Hearing in the classroom
Classrooms, notorious for their high levels of ambient noise, make for very poor listening environments for all students and particularly for those students who are cochlear implant users. Therefore, it is essential that these students be provided with an amplification system such as a personal FM (frequency modulation) system and/or a classroom sound-field/audio system. Such systems amplify and enhance the instructor’s voice, allowing it to be adequately heard above the sounds of the other students voices and movements, heating and cooling system noises, and the reverberations caused by furniture and school supplies being shuffled around the classroom.
A classroom audio system consists of a microphone and transmitter, worn or held by the instructor, a receiver which captures the voice of the instructor, an Audio Amplifier (in which the receiver is generally located) and which processes the sound and serves as a control base, and a speaker system which delivers the amplified voice of the instructor to all the students in the classroom. Such a system benefits not only the hearing impaired students in the classroom, but also those students with normal hearing as well as students with attention-deficit issues. A personal FM system consists of a transmitter and microphone worn by the instructor and a receiver worn by the student. The instructor’s voice is delivered directly to the student’s speech processor so the signal is pure and undistorted in any way.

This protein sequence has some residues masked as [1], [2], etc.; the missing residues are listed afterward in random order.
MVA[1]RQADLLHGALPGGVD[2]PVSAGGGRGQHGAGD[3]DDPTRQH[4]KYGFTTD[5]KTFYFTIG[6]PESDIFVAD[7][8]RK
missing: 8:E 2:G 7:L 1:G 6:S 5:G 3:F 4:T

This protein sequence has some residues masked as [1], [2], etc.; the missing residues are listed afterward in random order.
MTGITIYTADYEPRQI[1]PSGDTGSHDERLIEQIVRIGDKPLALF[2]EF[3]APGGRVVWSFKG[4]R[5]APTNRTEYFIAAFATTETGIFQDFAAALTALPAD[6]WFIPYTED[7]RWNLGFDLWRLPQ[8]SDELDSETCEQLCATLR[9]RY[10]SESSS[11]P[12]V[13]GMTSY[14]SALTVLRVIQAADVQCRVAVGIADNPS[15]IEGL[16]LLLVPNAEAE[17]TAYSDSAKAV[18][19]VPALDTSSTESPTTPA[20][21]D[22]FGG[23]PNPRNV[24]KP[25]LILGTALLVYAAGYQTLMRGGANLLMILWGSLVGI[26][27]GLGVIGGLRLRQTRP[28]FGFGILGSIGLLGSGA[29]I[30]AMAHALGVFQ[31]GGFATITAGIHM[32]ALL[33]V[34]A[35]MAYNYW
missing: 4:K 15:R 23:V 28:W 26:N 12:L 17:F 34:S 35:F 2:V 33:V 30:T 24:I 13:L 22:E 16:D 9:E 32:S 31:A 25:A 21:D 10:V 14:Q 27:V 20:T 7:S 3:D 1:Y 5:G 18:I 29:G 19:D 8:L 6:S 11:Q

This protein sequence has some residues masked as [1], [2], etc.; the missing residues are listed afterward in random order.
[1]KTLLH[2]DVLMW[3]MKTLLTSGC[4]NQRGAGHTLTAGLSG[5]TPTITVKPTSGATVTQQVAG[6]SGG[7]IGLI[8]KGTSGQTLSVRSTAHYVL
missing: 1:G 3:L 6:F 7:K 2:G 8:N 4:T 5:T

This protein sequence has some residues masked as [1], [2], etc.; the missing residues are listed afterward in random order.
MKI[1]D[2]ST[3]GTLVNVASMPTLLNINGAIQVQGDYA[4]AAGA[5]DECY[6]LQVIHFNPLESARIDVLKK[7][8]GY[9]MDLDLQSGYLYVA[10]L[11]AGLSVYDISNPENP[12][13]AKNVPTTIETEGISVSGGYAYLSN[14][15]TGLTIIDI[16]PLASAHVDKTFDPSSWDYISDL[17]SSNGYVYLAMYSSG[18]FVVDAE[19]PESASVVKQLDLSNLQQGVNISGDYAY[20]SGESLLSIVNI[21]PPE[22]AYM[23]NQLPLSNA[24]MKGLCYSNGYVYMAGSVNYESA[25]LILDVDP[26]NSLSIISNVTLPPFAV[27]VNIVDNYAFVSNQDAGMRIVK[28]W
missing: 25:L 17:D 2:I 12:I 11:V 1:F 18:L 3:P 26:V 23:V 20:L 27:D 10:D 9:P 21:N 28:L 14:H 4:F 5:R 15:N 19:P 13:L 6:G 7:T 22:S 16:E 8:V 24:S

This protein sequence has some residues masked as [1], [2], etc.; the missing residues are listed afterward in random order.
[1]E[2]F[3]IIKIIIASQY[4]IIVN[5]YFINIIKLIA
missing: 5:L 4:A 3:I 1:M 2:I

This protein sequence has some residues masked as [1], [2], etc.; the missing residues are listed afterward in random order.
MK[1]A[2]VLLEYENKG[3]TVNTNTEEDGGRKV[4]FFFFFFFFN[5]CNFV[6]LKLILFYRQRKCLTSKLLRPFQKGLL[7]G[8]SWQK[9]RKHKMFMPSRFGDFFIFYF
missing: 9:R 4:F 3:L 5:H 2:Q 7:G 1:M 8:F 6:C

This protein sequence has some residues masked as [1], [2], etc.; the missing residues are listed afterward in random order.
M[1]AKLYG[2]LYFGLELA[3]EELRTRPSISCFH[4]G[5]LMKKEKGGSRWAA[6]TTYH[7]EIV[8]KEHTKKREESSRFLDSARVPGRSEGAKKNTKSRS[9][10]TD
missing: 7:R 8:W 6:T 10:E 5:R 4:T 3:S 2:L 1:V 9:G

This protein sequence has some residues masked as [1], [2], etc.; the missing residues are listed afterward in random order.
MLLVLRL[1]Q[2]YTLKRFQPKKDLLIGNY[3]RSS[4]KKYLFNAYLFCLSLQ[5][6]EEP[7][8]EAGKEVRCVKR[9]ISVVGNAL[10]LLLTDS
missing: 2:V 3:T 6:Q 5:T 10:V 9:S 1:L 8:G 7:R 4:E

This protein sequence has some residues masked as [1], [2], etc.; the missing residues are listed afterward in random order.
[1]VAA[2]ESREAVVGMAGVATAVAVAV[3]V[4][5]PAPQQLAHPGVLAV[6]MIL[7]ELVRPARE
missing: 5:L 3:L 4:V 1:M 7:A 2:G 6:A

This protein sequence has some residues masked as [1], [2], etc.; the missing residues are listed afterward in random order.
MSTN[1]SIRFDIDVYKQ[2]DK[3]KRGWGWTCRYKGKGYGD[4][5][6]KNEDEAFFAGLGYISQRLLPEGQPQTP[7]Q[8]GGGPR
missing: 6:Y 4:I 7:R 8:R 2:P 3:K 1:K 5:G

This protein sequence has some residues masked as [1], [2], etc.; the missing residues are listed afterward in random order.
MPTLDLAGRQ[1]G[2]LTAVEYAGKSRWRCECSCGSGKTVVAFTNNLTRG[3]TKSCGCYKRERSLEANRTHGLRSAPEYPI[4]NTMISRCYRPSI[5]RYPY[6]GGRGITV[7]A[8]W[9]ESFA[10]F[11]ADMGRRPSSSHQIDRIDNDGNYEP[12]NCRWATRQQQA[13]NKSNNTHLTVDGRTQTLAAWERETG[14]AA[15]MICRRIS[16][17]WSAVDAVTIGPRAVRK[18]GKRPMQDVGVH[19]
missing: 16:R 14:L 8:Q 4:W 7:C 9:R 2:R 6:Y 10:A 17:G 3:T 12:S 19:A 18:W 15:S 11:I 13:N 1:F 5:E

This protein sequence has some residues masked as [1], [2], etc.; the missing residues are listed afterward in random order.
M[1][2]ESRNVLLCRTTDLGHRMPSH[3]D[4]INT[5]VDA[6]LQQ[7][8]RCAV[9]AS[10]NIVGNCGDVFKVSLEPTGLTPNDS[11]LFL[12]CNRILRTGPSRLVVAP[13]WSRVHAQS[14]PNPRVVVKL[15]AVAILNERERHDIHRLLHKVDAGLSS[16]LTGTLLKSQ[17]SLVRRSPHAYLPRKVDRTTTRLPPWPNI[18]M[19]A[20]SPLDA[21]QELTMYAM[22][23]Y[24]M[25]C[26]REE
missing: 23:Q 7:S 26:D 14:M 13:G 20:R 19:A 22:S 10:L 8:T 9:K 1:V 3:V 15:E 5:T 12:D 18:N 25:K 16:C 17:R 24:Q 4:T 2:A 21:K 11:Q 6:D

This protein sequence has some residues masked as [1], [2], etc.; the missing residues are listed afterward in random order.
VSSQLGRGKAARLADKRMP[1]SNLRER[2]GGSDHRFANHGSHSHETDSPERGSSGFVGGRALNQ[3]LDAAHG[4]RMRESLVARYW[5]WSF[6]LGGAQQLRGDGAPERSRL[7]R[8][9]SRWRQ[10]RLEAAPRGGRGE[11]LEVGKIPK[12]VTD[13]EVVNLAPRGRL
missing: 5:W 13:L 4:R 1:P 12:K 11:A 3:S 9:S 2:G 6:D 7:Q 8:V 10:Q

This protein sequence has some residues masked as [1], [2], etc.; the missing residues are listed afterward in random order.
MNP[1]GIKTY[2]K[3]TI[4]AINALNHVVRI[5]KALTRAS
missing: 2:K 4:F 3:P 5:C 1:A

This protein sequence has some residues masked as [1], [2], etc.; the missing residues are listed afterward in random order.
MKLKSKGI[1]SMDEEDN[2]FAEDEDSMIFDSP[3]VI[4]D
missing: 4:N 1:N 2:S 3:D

Ideally, and particularly for the very young CI user student, a personal FM system is the system of choice as it delivers the instructor’s voice directly to the student’s processor and can thus provides the best signal to noise (S/N) ratio. Typically, a classroom sound-field FM system improves a classrooms S/N ratio by about 10 dB to 15 dB. A personal FM will provide the student using it with a significant improvement in S/N ratio of a 20 dB to 30 dB gain. The CI user student can also use a personal FM in a classroom equipped with a classroom sound-field system; the personal FM system’s transmitter can be patched into the Audio Amplifier of the sound-field system, allowing the instructor the need to wear only one microphone even though two systems are in use.